In this subgroup, the circumflex artery was present in the left portion of the coronary network at Points 1 and 2 in 100% of the cases. In 92.8% of them, it arrived at Point 3 and in 64.2%, Point 4. However, only in 14.2% of the cases it reached Point 5.

In two cases (14.2%), an arterial branch from the right coronary artery was observed in the coronary network near to the posterior commissural region - Point 5.

COMMENTS

In our sample, the distribution of the hearts according to the pattern of coronary artery dominance gave right dominance supremacy, observed in 81.17% of the cases. In the literature [18,19], we observed a small number of hearts in the subgroup of hearts with left dominance, which in our sample was equivalent to only 2.35%. Thus, our results are similar to previously published studies.

Considering the passage of the arteries in the left portion of the coronary network, we verified that the circumflex artery was more prevalent at Points 1 and 2, while the posterior artery of the left ventricle was mainly observed at Points 4 and 5.

Analyzing the data from the hearts with balanced dominance, we noted that the results were similar to those found the hearts with right dominance. The number of hearts with left dominance (only two cases) was insufficient to make any statistical analysis realistic.

In respect to the subgroup with right dominance, we observed that the anterior commissural region was on the shortest line between the circumflex artery and the mitral valvar annulus (3.99 ± 1.86 mm); in some cases these structures were separated by only l.01 mm. The posterior commissural region - Point 5, was at a point of greatest separation of the posterior artery of the left ventricle from the mitral annulus (7.78 ± 2.61 mm).

Our data were discordant to the results presented by CORNU et al. [1], as, according to these authors, the distance between the structures in the anterior commissural regions, in the case of right dominance, is 8 mm. Using a different methodology, VIRMANI et al. [13] affirmed that, in this subgroup of patients, the distance between the structures in question, in the proximal portion of the circumflex artery, is 8.4 mm.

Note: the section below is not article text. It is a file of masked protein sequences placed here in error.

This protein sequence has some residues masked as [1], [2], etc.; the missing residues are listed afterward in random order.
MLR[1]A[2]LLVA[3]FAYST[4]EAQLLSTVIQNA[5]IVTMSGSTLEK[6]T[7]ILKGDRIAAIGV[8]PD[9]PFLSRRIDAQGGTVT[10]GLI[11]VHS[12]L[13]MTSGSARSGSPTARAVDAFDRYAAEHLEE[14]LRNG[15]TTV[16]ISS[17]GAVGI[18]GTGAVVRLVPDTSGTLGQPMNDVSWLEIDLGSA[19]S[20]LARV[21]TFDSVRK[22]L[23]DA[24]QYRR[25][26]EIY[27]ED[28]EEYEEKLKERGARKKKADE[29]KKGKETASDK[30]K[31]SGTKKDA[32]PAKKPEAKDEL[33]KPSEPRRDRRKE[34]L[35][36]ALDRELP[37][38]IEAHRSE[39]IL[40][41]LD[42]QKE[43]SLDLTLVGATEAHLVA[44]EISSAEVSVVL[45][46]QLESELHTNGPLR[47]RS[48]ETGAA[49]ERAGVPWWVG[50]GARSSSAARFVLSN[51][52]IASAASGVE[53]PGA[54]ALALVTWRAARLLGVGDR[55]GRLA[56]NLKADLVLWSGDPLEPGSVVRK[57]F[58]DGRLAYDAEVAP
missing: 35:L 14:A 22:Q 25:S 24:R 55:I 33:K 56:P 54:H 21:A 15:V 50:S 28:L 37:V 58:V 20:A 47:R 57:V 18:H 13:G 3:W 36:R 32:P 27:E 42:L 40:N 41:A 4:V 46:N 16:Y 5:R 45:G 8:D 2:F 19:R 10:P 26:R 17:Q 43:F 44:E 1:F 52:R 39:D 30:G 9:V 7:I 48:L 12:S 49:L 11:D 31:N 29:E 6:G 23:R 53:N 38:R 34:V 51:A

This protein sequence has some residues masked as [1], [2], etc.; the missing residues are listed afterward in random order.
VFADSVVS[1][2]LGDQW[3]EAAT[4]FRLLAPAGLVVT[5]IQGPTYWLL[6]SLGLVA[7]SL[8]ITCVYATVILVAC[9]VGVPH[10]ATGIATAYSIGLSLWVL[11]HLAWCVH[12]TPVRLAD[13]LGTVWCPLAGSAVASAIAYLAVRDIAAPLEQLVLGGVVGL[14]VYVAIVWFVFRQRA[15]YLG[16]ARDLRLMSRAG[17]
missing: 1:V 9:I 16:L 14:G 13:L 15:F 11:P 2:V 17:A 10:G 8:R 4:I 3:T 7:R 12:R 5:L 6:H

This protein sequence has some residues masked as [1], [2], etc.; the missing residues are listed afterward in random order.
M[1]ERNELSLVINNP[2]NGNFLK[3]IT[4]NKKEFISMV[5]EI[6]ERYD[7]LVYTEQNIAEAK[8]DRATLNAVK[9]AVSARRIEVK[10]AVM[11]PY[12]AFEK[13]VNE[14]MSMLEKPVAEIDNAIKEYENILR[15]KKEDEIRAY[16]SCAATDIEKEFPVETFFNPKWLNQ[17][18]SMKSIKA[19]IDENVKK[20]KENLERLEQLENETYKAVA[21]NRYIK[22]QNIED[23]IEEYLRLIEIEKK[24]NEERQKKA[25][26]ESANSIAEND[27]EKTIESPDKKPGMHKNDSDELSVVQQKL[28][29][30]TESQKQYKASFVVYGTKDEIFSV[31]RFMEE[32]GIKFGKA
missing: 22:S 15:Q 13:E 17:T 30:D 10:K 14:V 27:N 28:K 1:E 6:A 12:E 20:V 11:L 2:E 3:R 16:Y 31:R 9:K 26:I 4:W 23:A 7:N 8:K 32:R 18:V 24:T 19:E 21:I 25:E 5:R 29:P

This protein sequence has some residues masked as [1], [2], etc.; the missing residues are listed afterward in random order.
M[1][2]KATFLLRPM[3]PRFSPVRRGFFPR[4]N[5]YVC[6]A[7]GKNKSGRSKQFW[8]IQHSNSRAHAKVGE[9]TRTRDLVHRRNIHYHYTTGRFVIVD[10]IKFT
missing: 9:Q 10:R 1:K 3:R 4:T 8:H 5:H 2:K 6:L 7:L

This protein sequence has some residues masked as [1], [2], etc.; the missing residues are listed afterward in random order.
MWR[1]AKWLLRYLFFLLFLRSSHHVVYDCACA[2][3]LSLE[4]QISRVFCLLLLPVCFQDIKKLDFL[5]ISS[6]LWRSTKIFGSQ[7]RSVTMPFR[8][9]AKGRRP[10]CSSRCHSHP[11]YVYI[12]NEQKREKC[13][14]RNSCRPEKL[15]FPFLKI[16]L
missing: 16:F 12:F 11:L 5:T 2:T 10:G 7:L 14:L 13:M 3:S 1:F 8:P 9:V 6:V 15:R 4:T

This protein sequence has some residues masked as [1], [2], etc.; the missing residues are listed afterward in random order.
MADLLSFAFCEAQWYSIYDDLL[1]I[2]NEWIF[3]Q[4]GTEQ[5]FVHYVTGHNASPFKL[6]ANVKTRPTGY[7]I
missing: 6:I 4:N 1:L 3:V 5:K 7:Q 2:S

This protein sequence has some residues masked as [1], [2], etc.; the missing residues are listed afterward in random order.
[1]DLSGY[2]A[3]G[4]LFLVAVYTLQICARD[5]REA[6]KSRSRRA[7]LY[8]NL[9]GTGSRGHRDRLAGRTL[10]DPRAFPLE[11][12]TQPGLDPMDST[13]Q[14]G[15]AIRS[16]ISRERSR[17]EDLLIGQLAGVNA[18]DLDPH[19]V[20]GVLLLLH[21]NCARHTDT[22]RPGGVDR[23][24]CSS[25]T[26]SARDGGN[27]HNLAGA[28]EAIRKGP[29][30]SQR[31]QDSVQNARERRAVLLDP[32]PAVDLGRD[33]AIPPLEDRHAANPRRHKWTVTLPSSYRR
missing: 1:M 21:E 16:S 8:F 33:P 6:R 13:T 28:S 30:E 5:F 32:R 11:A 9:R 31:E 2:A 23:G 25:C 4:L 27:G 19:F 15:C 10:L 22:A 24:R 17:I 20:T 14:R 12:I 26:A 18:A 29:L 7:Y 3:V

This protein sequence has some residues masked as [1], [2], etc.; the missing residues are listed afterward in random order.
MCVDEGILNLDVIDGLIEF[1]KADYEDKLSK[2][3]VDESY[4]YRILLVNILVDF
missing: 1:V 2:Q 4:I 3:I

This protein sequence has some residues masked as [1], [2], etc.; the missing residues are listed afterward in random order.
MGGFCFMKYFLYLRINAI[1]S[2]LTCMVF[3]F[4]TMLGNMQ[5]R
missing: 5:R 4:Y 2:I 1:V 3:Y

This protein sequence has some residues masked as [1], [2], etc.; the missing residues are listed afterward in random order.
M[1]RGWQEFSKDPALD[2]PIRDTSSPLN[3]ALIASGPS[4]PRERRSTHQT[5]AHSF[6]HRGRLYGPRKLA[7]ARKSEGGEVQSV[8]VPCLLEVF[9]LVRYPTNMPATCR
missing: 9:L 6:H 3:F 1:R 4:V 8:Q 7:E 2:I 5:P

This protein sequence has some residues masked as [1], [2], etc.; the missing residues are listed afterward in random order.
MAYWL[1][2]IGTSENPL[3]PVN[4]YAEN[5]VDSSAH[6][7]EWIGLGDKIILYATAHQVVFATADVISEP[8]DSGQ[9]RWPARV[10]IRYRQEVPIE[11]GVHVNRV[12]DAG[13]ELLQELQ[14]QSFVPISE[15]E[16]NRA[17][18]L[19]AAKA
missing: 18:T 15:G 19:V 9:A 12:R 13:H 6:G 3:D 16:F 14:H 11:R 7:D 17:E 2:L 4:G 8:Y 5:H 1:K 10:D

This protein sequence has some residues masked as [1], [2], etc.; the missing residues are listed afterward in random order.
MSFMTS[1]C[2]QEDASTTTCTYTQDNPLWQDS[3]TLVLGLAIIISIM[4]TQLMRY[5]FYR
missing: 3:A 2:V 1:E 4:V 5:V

Before this paper, published results suggested that if an injury of the circumflex artery in patients with right dominance is not observed, it was due to the great distance between these structures. However, our results decisively contradict and discarded this possibility. Thus, we understand that susceptibility to iatrogenic injury of the circumflex artery is not related to the pattern of coronary network dominance.

Iatrogenic injuries of the coronary arteries associated with mitral valve surgery as mentioned in the literature occurred predominantly in the anterior commissural region. Vascular injury appeared in two situations: in the first case the suture that anchors the prosthesis in the annulus of the valve transfixed the artery [5], changing its shape and causing partial or subtotal obstruction. The other possibility was total occlusion of the artery due to its inclusion by the suture [14,16]. The repercussions of the vascular lesion are associated to the type of injury, partial obstruction or occlusion [5,14,16], the location of the injured artery, the preoperative myocardial reserve and the coronary network dominance. Its clinical manifestation is expressed by unexpected cardiogenic shock in the intraoperative or the immediate postoperative periods, followed by an increase in the ST segment, the appearance of refractory ventricular arrhythmias, an increase in the levels of the cardiac enzymes and difficulty to take the patient off the bypass (CPB) [16].

According to the authors, injury of the circumflex artery may be suspected in the intraoperative period due to the absence of blood flow, which can be demonstrated by coronary Doppler ultrasound or by hypokinesia of the lateral-posterior wall of the left ventricle seen using intraoperative echocardiogram [12]. Treatment may involve venous grafting to the infarcted area [6,11,12,16] or reopening of the left atrium and re-suturing the posterior portion of the mitral annulus [14].

We concluded that the present study adds to previously published data and thus improves the understanding of the surgical anatomy of the mitral valve, and may contribute to reducing the incidence of iatrogenic injuries of arteries that circle the posterior portion of the annulus.

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Article receive on Wednesday, September 1, 2004